If you ever sat in on a medical malpractice trial here in New York, during cross examination of a medical expert, you would hear the question "Doctor, do you consider this textbook to be authoritative?"
The answer is a significant one for the doctor. If he says no, then the attorney who is cross-examining him cannot ask him questions about statements in the textbook and whether he agrees or disagrees with the positions in the textbook.
If he agrees that the textbook is authoritative, that means that the trial attorney can now ask him questions about different statements in the book and whether he agrees or disagrees with them.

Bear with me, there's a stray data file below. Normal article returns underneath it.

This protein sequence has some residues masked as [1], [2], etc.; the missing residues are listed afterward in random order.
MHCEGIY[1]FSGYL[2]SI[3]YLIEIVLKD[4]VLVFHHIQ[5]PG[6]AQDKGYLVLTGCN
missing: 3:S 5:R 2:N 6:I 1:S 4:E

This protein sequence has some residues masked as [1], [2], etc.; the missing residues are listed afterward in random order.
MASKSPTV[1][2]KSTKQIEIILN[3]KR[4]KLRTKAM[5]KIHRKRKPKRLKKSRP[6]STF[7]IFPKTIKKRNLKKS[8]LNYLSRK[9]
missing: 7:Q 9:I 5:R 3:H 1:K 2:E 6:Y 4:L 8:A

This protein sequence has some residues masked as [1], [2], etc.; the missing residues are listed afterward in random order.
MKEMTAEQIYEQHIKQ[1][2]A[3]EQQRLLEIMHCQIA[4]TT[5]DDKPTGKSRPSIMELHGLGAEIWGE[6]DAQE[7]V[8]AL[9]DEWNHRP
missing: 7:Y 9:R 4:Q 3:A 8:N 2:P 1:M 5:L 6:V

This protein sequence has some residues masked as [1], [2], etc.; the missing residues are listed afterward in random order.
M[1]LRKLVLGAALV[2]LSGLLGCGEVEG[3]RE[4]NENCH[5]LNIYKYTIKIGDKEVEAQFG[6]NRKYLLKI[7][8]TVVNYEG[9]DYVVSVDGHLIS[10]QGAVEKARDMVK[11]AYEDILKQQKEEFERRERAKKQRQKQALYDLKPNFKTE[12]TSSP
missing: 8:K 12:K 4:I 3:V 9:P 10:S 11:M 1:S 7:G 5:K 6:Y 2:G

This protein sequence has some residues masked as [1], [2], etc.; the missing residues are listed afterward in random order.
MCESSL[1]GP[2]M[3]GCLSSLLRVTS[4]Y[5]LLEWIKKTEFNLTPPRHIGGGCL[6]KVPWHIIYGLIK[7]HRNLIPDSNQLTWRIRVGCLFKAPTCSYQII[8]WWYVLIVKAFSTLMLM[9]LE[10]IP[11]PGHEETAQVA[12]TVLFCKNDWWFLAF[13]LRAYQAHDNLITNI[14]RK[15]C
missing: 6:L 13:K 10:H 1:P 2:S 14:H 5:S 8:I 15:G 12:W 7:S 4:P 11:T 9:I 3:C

One of the more fascinating tactics to use at trial is bringing in an entire stack of seven or eight medical textbooks. Then, asking the doctor whether he recognizes each textbook as being an authority in its field.
After the first two or three textbooks that the doctor discards as not being authoritative, the jury quickly understands that no matter what textbook you pull out, the doctor is going to refuse to accept any textbook as authoritative.
Although the doctor will be prepared to give explanations about why these textbooks are not authoritative, the jury will begin to wonder what's going on.